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Even in the visually spectacular field of missile testing, the sight of a submarine-launched missile breaking through the surface is a breathtaking one. Yesterday, Defence Research and Development Organisation (DRDO) scientists cheered excitedly as their indigenous, submarine-launched ballistic missile (SLBM) leapt out of the water, its rocket motor fired soon after clearing the surface, and it soared off in a white plume to accurately strike a target 700 kilometres away.
To nobodys surprise, the underwater launch went exactly according to plan. This missile, called in turn the K-15, the Shaurya and now the B-05, had already been launched 10 times from under water and thrice from land. This exacting test schedule is designed for assurance, since this is a missile that cannot afford to fail. Until a better one is developed, this will be the backbone of Indias underwater nuclear deterrence.
That means it will arm the INS Arihant, Indias first and only nuclear-armed ballistic missile submarine, or SSBN. Tipped with nuclear warheads, the K-15 will be launched from the Arihant only after a nuclear attack on India. New Delhis no-first-use nuclear policy prohibits the pre-emptive use of nuclear weapons.
That means Indias land-based and air-based nuclear weaponry, such as the Agni series of missiles, might already have been destroyed by a pre-emptive enemy nuclear attack. The Arihant, and the B-05 missiles that it carries, are far more difficult to tackle, since they lurk underwater in complete secrecy. The underwater leg of the nuclear triad (land-launched, air-launched and submarine-launched weapons) has always been regarded as the most survivable. It is the ultimate currency of a nuclear exchange.
Going by what the DRDO said about its own test, the B-05 is well up to the task. The missile, developed by DRDO, was launched from a pontoon and was tested for the full range. It met all the mission objectives. The parameters of the vehicle were monitored by radar all through the trajectory and terminal events took place exactly as envisaged, said a ministry of defence release yesterday.
The B-05 is no ordinary ballistic missile. Top DRDO scientists briefed Business Standard that it is not a ballistic missile at all. It could better be characterised as a hypersonic cruise missile, since it remains within the earths atmosphere.
A ballistic missile suffers from inherent disadvantages, since it is a relatively crude device, akin to a stone lobbed upwards, propelled by a rocket. After the rocket burns out, gravity comes into play, pulling the missile warhead down towards the target. Buffeted by wind and re-entry forces, accuracy is a problem; and, since the ballistic missiles path is entirely predictable, shooting it down is relatively easy.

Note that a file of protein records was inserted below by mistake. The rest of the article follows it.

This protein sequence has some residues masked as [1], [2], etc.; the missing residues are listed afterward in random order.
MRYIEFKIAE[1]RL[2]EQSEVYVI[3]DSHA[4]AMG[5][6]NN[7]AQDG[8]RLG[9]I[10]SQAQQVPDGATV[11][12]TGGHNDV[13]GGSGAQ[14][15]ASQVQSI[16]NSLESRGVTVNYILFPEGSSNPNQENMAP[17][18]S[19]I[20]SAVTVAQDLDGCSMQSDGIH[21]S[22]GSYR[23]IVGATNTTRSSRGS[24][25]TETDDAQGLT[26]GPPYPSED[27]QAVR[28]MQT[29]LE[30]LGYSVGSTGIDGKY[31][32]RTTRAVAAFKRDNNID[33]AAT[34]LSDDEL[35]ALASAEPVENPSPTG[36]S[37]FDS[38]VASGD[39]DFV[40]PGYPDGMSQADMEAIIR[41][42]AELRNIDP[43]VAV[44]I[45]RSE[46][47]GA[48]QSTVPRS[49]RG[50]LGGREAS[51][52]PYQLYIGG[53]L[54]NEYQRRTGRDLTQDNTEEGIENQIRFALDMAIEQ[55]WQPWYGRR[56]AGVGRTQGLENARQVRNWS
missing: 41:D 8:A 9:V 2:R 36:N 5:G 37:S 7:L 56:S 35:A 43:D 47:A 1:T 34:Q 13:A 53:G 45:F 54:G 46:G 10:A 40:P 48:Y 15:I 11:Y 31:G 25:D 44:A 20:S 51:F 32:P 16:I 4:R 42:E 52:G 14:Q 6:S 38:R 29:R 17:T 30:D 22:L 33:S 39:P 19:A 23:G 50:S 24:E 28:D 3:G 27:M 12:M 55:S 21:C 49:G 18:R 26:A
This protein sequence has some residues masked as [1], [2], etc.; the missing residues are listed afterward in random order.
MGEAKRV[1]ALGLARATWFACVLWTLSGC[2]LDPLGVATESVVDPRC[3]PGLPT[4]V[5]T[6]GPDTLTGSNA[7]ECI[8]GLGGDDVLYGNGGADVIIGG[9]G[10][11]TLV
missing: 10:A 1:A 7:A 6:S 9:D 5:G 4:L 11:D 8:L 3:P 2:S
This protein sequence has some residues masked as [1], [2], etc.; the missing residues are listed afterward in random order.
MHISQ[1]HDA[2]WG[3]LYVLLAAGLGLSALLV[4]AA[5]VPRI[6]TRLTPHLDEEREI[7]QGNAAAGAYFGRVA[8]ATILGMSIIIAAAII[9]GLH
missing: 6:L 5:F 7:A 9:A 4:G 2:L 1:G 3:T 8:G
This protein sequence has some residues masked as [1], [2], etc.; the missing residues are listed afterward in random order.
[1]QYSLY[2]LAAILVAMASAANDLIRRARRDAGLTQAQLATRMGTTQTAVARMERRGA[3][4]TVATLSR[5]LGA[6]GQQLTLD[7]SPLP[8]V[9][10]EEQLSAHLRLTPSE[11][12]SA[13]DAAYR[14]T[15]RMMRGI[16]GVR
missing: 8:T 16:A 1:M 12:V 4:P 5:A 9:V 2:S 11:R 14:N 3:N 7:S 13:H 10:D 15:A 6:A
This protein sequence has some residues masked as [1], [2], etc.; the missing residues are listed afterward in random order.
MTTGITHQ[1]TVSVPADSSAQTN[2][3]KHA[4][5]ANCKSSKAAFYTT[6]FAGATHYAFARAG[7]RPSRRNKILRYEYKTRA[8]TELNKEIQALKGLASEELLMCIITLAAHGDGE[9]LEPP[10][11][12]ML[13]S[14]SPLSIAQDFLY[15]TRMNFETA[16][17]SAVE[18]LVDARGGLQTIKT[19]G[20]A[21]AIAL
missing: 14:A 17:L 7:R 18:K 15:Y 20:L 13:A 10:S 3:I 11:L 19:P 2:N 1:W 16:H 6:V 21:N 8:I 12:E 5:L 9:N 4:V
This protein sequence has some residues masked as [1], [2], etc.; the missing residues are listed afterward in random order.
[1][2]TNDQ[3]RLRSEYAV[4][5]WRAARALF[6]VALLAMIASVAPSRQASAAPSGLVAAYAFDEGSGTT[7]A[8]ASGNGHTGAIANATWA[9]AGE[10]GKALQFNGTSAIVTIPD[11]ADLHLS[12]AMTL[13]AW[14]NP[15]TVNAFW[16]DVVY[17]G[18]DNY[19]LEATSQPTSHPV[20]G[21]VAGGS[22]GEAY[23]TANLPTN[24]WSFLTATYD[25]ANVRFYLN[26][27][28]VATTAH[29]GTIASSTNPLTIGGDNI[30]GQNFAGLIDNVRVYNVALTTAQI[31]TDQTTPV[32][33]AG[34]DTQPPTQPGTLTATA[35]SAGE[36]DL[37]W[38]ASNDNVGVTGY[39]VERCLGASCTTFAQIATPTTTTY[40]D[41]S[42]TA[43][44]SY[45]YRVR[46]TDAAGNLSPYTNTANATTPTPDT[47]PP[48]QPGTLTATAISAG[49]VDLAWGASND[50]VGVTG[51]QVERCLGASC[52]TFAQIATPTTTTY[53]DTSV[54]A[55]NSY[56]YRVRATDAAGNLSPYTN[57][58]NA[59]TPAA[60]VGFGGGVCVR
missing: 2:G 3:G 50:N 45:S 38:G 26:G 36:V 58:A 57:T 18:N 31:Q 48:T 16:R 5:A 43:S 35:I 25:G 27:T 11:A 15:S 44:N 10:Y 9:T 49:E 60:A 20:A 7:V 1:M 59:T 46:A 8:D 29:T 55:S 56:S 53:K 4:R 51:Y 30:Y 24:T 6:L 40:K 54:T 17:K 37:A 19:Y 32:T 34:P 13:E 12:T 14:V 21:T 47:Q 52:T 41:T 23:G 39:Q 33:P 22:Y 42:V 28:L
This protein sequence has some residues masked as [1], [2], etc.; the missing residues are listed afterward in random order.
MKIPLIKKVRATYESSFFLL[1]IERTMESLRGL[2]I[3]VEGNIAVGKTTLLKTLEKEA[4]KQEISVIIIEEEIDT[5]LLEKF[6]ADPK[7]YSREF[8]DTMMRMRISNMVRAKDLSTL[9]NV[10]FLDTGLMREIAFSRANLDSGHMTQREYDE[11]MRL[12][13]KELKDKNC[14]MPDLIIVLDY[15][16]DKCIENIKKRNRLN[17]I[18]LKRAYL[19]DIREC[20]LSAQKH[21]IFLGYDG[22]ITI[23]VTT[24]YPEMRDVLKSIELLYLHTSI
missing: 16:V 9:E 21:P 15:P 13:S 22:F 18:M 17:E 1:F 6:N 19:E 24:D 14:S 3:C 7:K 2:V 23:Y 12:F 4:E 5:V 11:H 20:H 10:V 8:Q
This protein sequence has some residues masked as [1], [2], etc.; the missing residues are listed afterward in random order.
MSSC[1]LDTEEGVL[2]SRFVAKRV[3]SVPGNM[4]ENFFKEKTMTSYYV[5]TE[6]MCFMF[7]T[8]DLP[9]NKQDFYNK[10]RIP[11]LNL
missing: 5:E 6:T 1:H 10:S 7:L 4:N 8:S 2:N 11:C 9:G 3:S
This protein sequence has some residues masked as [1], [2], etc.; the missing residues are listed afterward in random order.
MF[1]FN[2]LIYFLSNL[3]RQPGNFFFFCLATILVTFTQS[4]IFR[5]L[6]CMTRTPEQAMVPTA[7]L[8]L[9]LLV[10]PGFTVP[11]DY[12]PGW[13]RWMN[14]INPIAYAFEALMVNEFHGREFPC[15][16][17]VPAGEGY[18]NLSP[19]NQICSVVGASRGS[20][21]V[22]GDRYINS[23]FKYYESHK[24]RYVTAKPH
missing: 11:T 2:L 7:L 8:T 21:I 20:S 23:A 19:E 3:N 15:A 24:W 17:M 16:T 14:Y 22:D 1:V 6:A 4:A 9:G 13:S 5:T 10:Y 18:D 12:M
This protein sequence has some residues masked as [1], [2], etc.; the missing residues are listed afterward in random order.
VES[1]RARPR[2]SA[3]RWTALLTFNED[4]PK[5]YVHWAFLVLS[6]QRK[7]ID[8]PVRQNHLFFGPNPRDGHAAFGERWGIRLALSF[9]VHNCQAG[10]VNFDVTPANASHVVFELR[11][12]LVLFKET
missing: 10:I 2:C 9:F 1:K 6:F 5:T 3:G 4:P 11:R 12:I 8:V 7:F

The Shaurya has overcome most of these issues. Its solid-fuel, two-stage rocket accelerates the missile to six times the speed of sound before it reaches an altitude of 40 kilometres (125,000 feet), after which it levels out and cruises towards the target, powered by its onboard fuel. In contrast to conventional ballistic missiles that cannot correct their course midway, the Shaurya is intelligent. Onboard navigation computers kick in near the target, guiding the missile to the target and eliminating errors that inevitably creep in during its turbulent journey.
I would say the Shaurya is a hybrid propulsion missile, says Dr V K Saraswat, the DRDO chief, talking to Business Standard in 2010. Like a ballistic missile, it is powered by solid fuel. And, like a cruise missile, it can guide itself right up to the target.
Making the B-05 even more survivable is its ability to manoeuvre, following a twisting path to the target that makes it very difficult to shoot it down. In contrast, a ballistic missile is predictable; its trajectory gives away its target and its path to it.
The problem with the B-05 remains its relatively short range of just 750 kilometres. While it could reach major cities in most countries if it were launched from just off the coast, that would necessitate a perilous submarine journey to the vicinity of the coastline. Therefore, the DRDO is also developing a longer-range missile, dubbed the K-4, which will have a range of almost 4,000 kilometres. An Indian SSBN armed with the K-4 missile would be able to strike most likely targets from a safe patrol location in the Bay of Bengal.